Topic outline

  • General

    Machine learning for bioinformatics and computational biology

    Lausanne, 23-27 February 2015


    This course introduces the theoretical basis of several important machine learning algorithms used in bioinformatics and illustrates them with examples of applications in the field of genomics, signalling networks, population genomics, text mining.


    Upon completion of this course, you will understand the statistics components and theory of machine learning algorithms. You will also know how to evaluate machine learning parameters and how to apply these tools to biological problems.

    Recommended background: Knowledge requirements: basic mathematical background, knowledge of R and one scripting programming knowledge (Python or Perl for example).

    Technical requirements: Laptop with R version 3.1.1 and Matlab installed, 3 GB of free disk space, sbv Improver account (register at Some data files will have to be downloaded before the course, precise instructions will follow later. In the case your university does not provide Matlab licenses, please contact us


    We had many more applications than we could host. We are not accepting registrations any more.

    As the number of seats is limited we are confirming registrations individually. If you didn't receive a confirmation so far, is because your name is on the waiting list.

    The registration fees for academics are 200 CHF. This includes course content material and coffee breaks. Participants from non-academic institutions should contact us before application.

    Deadline for registration and free-of-charge cancellation is set to the 9 February 2015.


    Genopode Building

    Additional information

    We recommend 1 ECTS credits for this course in the case the exam, at the end of the session, is successfully passed.

    You are welcome to register to the SIB courses mailing-list to be informed of all future courses and workshops, as well as all important deadlines using the form here.

    For more information, please contact

  • 23 Feb

    13h30 to 17h - Fréderic Schutz (SIB and UniL)

    In this session, we will cover the basics to understand how to work with classification/machine learning methods. In general, we will be talking about supervised vs unsupervised methods, learning sets vs testing sets, overfitting, false positive and other measures, ROC curves, etc.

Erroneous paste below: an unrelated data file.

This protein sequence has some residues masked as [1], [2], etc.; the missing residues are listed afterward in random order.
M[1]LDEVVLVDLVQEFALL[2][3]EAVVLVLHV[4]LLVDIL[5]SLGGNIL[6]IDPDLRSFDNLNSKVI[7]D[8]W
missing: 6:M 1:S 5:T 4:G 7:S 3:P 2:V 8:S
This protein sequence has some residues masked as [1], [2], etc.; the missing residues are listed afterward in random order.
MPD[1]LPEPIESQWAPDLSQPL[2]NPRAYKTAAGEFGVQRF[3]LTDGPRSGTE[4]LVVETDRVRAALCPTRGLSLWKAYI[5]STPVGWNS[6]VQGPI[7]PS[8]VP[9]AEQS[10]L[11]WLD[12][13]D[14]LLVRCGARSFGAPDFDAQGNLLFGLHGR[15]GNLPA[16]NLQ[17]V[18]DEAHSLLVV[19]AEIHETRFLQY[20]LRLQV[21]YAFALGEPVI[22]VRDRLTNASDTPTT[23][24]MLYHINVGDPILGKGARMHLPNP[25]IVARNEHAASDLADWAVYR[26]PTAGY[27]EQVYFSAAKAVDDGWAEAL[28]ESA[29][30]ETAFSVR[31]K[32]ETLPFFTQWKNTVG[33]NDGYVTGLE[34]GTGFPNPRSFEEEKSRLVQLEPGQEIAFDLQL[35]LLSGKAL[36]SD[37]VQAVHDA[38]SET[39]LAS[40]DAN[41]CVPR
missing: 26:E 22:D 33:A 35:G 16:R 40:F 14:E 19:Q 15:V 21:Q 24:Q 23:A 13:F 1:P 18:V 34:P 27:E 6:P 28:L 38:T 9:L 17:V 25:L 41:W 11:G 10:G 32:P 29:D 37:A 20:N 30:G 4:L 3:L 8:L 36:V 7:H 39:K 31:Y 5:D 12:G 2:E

• 24 Feb

    9h to 17h - Manfred Claassen (SIB and ETHZ) - Machine learning methods

    We will present on learning parameters from data for various machine learning methods. We will focus on the corresponding optimization problems, convex and non-convex ones. This survey should exemplify how all (or most) machine learning techniques share a lot of conceptual similarity when it comes to learn their parameters from data. Examples and exercises will cover learning signaling network parameters from single cell time course data.

    Exercises assignment

  • 25 Feb

    9h to 12h30 - Philipp Bucher, René Dreos, Giovanna Ambrosini and Kumar Sunil (SIB and EPFL) - Machine learning applications in clinical diagnosis

    Basic concepts and methods of machine learning will be illustrated with a real life application. As an example, we will use the Lung Cancer Diagnostic Signature Challenge organized by sbv Improver, see  During the practical, course participants will have the opportunity to test various combinations of feature selection methods, data reduction techniques, training algorithms and classifier types using the data provided by this challenge.

    Reading material: Tarca et al. (2013). Strengths and limitations of microarray-based phenotype prediction: Lessons learned from the IMPROVER Diagnostic Signature Challenge. Bioinformatics. 29, 2892-2899.

    Software needed: R version 3.1.1 (version 3.1.2 is not supported) with the following packages installed: affy; affyio; gcrma; limma; GEOquery; hgu133plus2.db; pROC; nnet and maPredictDSC

  • 25 Feb

    13h30 - 17h - Olivier François (Imag, Grenoble, France) - Inference of population structure and local adaptation using population genomic data

    We will present a survey of methods that estimate population structure from multilocus genotypes, including recent developments based on machine learning techniques. We will also present new approaches to genome-wide ecological association studies, performing tests for association between genetic polymorphisms and ecological variables. We will show how the understanding of population structure helps to control the false discovery rate when using multiple tests. The practicals will be based on the R package LEA.

  • 26 Feb

    9h to 17h - Patrick Ruch and Julien Gobeill (SIB and Unige) - Machine learning for text mining and data curation

    We are going to introduce the main types of text mining applications: ad hoc retrieval, automatic text classification, information extraction... and how they can be combined and assessed to built text mining pipelines. Some of the core normalization layers and data/software resources (terminologies, stemming, feed-back...) supporting all these tasks will be introduced.

    The practical session will be based on the last gene ontology task at BioCreative IV challenge (2013). We will see two subtasks: (1) filtering full-text articles in order to predict relevant passages for curation (2) predicting functional annotations from the selected sentences. For both subtasks we will have a look to the data, then select and implement the best learning algorithm, and finally see how to evaluate our results.

    Reading material: Overview of the gene ontology task at BioCreative IV.

  • 27 Feb

    9h to 11h - Optional: exam session for those willing to validate 1 ECTS.